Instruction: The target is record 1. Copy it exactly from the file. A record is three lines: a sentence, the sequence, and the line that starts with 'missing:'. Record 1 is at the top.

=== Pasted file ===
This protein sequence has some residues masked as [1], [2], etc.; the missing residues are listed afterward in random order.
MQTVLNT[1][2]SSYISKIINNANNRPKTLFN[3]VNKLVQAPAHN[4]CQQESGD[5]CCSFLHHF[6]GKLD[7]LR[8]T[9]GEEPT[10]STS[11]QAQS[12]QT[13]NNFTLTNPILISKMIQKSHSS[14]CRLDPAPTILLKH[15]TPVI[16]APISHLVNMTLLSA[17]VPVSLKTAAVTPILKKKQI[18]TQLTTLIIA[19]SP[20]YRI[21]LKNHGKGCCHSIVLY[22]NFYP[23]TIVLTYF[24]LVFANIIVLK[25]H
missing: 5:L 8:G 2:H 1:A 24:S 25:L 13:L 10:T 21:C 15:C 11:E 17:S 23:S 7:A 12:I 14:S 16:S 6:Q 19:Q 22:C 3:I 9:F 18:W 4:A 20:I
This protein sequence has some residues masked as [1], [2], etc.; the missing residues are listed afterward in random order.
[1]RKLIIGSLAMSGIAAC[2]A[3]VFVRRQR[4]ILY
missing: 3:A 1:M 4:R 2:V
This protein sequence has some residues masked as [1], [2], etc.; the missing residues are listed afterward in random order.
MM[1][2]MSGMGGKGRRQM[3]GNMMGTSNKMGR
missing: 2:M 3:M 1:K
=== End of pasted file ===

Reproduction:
This protein sequence has some residues masked as [1], [2], etc.; the missing residues are listed afterward in random order.
MQTVLNT[1][2]SSYISKIINNANNRPKTLFN[3]VNKLVQAPAHN[4]CQQESGD[5]CCSFLHHF[6]GKLD[7]LR[8]T[9]GEEPT[10]STS[11]QAQS[12]QT[13]NNFTLTNPILISKMIQKSHSS[14]CRLDPAPTILLKH[15]TPVI[16]APISHLVNMTLLSA[17]VPVSLKTAAVTPILKKKQI[18]TQLTTLIIA[19]SP[20]YRI[21]LKNHGKGCCHSIVLY[22]NFYP[23]TIVLTYF[24]LVFANIIVLK[25]H
missing: 5:L 8:G 2:H 1:A 24:S 25:L 13:L 10:T 21:C 15:C 11:E 17:S 23:S 7:A 12:I 14:S 16:S 6:Q 19:Q 22:C 3:I 9:F 18:W 4:A 20:I